Exhibit: Arts and Humanities Showcase

Dean’s welcome

Signs of spring reflect to us in Arts and Humanities the joy of Christ’s resurrection. Since last fall’s installment of Exhibit, we have observed Black History Month, which culminated in the performance “Black Compline” by Stephen Newby and music faculty. There have been several faculty and student concerts, theatre productions, and our colloquium series on race and reconciliation. We congratulate our newly tenured colleagues: Leland Saunders in Philosophy and Scott Kolbo in Art. Yet we also acknowledge this is a season of farewells: students soon to graduate, our retiring professors Roger Feldman in Art, Michael Hamilton and William Woodward in History. Spring bids mixed emotions, as do the stories that follow. There is much to come before Commencement in June, including the musical production “Into the Woods,” the launch of our Film Studies speaker series, and the University’s Gala concluding our 125th anniversary year celebrations. I may feel melancholy as Spring Quarter progresses, but our students and faculty never fail to motivate and inspire me. May God who makes all things new fill your world with beauty and truth.

Debra Sequeira, Dean
College of Arts and Sciences – Division of Arts and Humanities

Students recording music at Nickerson Studios

Nickerson Recording Studios: Painting With Music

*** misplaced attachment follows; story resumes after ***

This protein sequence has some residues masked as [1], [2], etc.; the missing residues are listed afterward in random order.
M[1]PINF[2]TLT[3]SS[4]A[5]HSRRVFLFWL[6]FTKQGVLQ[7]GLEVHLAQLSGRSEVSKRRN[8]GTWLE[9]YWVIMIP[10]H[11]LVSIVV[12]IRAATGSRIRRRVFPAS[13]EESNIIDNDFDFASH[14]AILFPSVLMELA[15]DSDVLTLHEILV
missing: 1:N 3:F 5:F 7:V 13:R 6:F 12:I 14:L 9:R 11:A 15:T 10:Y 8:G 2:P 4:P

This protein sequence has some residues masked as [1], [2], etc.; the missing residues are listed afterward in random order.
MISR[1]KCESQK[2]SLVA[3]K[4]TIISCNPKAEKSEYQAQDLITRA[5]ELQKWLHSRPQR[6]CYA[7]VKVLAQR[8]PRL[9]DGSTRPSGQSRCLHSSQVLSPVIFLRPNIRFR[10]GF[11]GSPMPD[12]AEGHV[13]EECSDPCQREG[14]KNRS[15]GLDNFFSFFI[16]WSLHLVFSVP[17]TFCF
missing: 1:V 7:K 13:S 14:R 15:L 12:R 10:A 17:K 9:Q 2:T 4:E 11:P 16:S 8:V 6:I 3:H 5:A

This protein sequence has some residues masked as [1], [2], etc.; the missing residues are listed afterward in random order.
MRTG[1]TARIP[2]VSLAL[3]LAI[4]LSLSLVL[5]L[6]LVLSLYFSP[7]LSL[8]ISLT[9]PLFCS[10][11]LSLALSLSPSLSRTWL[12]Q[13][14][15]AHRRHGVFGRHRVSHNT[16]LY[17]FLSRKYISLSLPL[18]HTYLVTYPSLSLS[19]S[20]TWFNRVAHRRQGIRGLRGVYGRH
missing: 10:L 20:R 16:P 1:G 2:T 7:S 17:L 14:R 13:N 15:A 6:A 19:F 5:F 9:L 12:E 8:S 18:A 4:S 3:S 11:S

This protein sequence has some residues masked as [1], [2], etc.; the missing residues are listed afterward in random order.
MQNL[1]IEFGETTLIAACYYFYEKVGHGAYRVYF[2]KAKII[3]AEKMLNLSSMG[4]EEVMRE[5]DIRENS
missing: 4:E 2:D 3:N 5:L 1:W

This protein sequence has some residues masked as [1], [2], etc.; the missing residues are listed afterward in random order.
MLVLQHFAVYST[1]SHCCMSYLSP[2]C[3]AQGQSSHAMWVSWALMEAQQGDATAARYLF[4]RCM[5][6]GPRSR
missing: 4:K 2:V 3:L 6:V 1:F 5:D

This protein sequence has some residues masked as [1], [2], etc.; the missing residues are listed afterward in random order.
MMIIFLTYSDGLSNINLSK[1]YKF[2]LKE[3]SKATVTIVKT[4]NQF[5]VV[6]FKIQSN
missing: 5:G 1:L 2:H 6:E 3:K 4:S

The students in Advanced Music Tech study recording, microphones, computer sound synthesis, film scoring, and video game music development. And in Autumn Quarter, they studied oil paintings on the walls of the Nickerson Recording Studios.

Assignment: compose music in response to that art.

The artist is Anelecia Hannah Brooks ’05, now pursuing an MFA degree at the Pennsylvania Academy of Fine Arts in Philadelphia. The exhibit, part of Seattle Pacific University’s 125th anniversary celebration, was titled “Heritage.” The paintings combine the bittersweet imagery of young adulthood with imagery drawn from millennia of Christian history, suggesting that personal history and community history share similar dynamics of discovery.

“Each student came up with a different response to the art,” says Adjunct Professor of Advanced Music Tech Bradley Hawkins. “They told me that it helped them get in touch with their inner compositional voice. It also helped them open up to the creation of other types of art forms.”